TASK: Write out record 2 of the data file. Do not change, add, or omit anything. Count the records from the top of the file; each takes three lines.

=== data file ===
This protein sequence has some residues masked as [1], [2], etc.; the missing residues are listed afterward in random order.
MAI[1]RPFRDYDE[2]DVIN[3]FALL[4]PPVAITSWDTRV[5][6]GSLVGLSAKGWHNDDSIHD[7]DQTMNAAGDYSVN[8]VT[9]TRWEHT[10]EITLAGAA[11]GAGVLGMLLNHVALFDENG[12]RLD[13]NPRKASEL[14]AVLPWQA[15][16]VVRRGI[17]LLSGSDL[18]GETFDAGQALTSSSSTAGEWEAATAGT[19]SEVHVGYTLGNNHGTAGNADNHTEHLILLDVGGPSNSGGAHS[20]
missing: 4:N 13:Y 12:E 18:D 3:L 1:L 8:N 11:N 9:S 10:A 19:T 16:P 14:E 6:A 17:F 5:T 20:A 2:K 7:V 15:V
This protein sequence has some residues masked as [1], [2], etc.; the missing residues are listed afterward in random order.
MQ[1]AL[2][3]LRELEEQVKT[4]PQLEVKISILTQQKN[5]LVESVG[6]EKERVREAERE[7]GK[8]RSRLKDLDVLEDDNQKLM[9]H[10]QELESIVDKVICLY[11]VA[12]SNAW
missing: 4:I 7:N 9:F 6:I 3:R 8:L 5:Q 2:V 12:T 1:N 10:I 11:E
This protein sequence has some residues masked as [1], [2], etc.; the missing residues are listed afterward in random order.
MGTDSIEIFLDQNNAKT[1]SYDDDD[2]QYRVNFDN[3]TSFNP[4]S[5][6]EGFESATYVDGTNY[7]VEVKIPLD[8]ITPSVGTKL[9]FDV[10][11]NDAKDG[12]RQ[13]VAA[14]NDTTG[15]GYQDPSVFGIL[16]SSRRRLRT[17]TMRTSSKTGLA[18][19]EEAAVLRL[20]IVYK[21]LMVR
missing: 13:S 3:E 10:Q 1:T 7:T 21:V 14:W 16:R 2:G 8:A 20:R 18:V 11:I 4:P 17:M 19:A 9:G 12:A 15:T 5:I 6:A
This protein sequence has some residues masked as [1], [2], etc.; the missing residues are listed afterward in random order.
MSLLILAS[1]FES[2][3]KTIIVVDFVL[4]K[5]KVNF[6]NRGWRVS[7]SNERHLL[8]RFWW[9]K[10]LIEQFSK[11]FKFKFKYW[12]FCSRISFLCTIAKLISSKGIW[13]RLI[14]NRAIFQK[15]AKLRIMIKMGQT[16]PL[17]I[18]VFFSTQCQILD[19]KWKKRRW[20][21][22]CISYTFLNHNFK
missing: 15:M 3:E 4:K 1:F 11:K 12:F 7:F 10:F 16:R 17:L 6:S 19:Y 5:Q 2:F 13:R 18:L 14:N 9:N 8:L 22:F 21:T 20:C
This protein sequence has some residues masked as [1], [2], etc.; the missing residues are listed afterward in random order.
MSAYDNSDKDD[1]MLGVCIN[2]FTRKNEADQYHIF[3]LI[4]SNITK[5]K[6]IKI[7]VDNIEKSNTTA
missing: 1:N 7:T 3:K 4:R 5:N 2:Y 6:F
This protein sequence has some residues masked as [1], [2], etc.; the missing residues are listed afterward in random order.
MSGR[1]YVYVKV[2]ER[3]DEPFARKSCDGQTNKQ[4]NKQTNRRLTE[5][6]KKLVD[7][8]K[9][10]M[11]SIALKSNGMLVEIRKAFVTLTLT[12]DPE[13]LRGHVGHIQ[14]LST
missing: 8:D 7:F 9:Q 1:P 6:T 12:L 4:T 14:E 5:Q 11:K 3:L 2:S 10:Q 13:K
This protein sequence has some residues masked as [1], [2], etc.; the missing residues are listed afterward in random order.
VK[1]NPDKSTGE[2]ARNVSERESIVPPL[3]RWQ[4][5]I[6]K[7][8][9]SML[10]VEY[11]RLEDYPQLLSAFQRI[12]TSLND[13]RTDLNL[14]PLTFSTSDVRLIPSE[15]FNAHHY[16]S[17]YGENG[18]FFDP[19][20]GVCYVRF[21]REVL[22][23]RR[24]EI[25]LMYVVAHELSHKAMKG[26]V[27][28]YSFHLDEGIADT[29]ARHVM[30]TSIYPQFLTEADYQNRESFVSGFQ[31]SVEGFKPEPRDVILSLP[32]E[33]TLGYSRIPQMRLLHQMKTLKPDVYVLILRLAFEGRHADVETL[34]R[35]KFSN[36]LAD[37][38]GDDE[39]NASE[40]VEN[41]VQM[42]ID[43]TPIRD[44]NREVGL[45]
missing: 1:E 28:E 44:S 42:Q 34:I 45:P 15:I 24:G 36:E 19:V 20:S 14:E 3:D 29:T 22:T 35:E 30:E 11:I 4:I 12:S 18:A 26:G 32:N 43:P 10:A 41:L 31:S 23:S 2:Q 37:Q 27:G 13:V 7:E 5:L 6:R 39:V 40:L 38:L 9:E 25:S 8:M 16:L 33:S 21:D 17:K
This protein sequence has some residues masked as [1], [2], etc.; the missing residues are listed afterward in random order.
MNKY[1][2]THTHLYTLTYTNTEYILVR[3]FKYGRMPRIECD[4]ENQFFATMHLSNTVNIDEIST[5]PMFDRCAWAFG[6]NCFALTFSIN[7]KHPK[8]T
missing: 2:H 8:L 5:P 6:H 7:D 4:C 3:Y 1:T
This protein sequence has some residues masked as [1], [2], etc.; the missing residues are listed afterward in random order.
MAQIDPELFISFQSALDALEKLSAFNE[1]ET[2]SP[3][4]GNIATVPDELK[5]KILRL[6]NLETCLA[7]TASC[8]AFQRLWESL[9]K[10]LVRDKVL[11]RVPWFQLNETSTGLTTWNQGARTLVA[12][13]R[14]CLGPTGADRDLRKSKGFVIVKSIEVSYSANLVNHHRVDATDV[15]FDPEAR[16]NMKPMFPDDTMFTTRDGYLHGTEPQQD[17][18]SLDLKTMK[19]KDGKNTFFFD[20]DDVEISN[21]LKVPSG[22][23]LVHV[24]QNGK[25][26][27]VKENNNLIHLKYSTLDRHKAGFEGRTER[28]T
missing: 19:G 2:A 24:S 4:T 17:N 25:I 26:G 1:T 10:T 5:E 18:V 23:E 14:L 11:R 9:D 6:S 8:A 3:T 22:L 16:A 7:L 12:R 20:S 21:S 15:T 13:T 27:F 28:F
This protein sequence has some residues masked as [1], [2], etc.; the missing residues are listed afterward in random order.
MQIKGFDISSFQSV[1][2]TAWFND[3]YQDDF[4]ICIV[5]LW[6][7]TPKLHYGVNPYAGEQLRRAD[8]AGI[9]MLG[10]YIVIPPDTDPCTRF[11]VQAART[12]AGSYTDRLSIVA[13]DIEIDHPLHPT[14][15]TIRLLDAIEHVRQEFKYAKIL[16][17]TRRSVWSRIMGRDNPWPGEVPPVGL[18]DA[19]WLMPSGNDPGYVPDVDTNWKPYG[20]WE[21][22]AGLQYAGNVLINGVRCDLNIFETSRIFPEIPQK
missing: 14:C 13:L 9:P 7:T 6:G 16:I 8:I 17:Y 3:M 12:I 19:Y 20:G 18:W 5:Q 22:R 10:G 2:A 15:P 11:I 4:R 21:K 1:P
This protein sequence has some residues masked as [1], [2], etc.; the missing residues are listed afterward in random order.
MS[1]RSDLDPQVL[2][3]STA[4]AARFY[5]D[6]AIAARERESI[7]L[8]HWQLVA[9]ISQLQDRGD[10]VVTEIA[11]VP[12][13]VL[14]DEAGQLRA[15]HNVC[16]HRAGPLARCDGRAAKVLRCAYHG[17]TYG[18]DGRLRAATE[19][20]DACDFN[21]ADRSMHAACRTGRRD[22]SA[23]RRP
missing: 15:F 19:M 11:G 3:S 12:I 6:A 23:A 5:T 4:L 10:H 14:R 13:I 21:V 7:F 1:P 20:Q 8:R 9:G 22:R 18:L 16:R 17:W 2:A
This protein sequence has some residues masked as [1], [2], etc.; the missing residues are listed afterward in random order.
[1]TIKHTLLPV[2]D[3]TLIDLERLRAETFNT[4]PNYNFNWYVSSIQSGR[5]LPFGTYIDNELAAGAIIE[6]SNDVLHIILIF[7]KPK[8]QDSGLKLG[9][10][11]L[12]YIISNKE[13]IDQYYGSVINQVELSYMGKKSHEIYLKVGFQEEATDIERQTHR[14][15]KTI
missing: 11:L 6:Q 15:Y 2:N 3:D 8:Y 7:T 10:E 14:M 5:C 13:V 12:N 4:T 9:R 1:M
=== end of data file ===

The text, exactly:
This protein sequence has some residues masked as [1], [2], etc.; the missing residues are listed afterward in random order.
MQ[1]AL[2][3]LRELEEQVKT[4]PQLEVKISILTQQKN[5]LVESVG[6]EKERVREAERE[7]GK[8]RSRLKDLDVLEDDNQKLM[9]H[10]QELESIVDKVICLY[11]VA[12]SNAW
missing: 4:I 7:N 9:F 6:I 3:R 8:L 5:Q 2:V 12:T 1:N 10:I 11:E